May 2007
Volume 48, Issue 13
ARVO Annual Meeting Abstract  |   May 2007
The Relationship Between Stereoacuity and Fine Motor Skills Tasks
Author Affiliations & Notes
  • S. Anderson
    Orthoptics, Royal Liverpool Childrens Hospital, Liverpool, United Kingdom
  • A. R. O'Connor
    Orthoptics, University of Liverpool, Liverpool, United Kingdom
  • Functional Significance of Stereopsis Group
    Orthoptics, Royal Liverpool Childrens Hospital, Liverpool, United Kingdom
  • Footnotes
    Commercial Relationships S. Anderson, None; A.R. O'Connor, None.
  • Footnotes
    Support Royal Liverpool Children's Hospital Trust Research Development Grant
Investigative Ophthalmology & Visual Science May 2007, Vol.48, 5532. doi:
  • Views
  • Share
  • Tools
    • Alerts
      This feature is available to authenticated users only.
      Sign In or Create an Account ×
    • Get Citation

      S. Anderson, A. R. O'Connor, Functional Significance of Stereopsis Group; The Relationship Between Stereoacuity and Fine Motor Skills Tasks. Invest. Ophthalmol. Vis. Sci. 2007;48(13):5532.

      Download citation file:

      © ARVO (1962-2015); The Authors (2016-present)

  • Supplements

We have previously shown that binocular subjects perform significantly better than monocular subjects when undertaking hand-eye coordination tasks at near. However it is unknown whether reduced stereopsis is beneficial, compared to none.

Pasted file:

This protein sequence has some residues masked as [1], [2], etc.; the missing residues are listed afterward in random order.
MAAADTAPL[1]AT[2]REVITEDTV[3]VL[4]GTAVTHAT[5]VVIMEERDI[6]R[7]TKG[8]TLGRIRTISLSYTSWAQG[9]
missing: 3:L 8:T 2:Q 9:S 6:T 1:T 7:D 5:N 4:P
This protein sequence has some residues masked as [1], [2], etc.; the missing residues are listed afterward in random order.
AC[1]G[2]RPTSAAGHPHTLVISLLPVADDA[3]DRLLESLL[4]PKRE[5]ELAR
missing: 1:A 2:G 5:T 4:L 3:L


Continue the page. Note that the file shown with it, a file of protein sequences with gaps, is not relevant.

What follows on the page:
Stereoacuity was measured using TNO. Fine motor skills were assessed by 4 methods: Purdue Pegboard (number of pegs placed in holes in 30 secs), threading large beads onto a large needle (number of seconds to place 30 beads), threading small beads onto a small needle (number of seconds to place 22 beads), pouring water from a jug into 5 separate cylinders aiming to fill each cylinder to 90ml (time taken and accuracy). Binocular subjects were tested with and without occlusion. Stereoacuity was graded into normal (≤60"), reduced (>60") and none measurable.


Analysis of variance showed a significant difference between the graded stereoacuity outcome and the results from the Purdue Pegboard, large and small beads and the error in the water pouring task (see table). Both bead tasks had a graded response with increasing stereoacuity resulting in an improved response to the task. On the Purdue Pegboard only the highest level of stereoacuity was associated with an improved response. On the cylinders task normal and abnormal stereoacuity had a similar outcome and were both better than no measureable stereoacuity. A comparison of the outcomes of the binocular subjects when occluded (short term monocular group) and the subjects with no measurable stereopsis (long term monocular group), showed that only the large bead task (t-test, p=0.032) and purdue pegboard (t-test, p=0.025) demonstrated an improvement in the long term compared to the short term monocular group.


There is a benefit to lower grade stereoacuity in some scenarios, but it is task dependent. Two tasks showed a degree of adaptation to the long term absence of stereopsis, but in most tasks there was no significant difference between the long and short term monocular groups.  

Keywords: binocular vision/stereopsis 

This PDF is available to Subscribers Only

Sign in or purchase a subscription to access this content. ×

You must be signed into an individual account to use this feature.